Looking forward to seeing you at a show while we pour songs and stories from The Painter’s Bucket, as well as a few cups of tea and some bitter pints.

Much Happiness,

Billy

Grand Pop Cage and the Pop Gun Repair

My pop gun was broken, and Grand Pop Cage could see that I wasn’t happy about it.  We each got a ten ounce bottle of Coca Cola out of the frig and sat at the bottom of the stairs out back on Symington Avenue. The bottles of pop were delivered every Saturday from Uncle Lou’s grocery on Wilkens Avenue, which had the longest block of row homes in the city.

We sat on the two bottom stairs side by side and commenced to solve the broken pop gun. Grand Pop Cage was a tinkerer, a retired railroad man and general repair, fix-it kind of guy.  The other elders of my family would say, “he can fix anything.”  We finished our pop, and Grand Pop Cage held the pop gun in his hands and scratched his head with his eyes. He then began the repair.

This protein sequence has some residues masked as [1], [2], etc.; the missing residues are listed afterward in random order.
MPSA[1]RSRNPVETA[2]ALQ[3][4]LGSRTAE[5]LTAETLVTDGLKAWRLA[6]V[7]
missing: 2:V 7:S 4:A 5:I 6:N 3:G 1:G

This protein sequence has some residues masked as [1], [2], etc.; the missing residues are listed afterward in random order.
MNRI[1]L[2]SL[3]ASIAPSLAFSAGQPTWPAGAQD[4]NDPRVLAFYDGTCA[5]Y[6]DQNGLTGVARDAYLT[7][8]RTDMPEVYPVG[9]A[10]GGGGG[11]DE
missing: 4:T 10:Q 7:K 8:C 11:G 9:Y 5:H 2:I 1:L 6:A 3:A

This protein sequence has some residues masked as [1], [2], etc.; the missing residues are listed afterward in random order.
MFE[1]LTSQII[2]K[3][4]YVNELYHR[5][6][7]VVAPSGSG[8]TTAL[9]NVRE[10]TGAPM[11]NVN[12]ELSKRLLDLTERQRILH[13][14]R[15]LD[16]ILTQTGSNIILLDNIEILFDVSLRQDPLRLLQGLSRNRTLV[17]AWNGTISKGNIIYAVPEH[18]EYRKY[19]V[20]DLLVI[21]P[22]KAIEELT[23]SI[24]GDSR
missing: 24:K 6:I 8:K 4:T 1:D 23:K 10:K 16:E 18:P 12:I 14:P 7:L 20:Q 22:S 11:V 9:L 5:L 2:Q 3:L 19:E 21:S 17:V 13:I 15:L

Grand Pop Cage smoked cigars and drank whiskey.  His overalls smelled like Swisher Sweets. He turned this and tuned that, and the leaves fell from the oak tree in the backyard.

I twisted my hair behind my ears, and he twisted the barrel and tweaked the trigger.

Grand Mom Cage called out the backdoor, and said it was time to leave. Grand Pop Cage handed me the pop gun, and I cocked the handle and aimed at a leaf on the ground in the grass.

Just as I was ready to pull the trigger the Beatles’ Help came on the radio and distracted me. I lifted the pop gun, and the leaf was spared, only to be raked up and burned in a pile the next day in the back alley.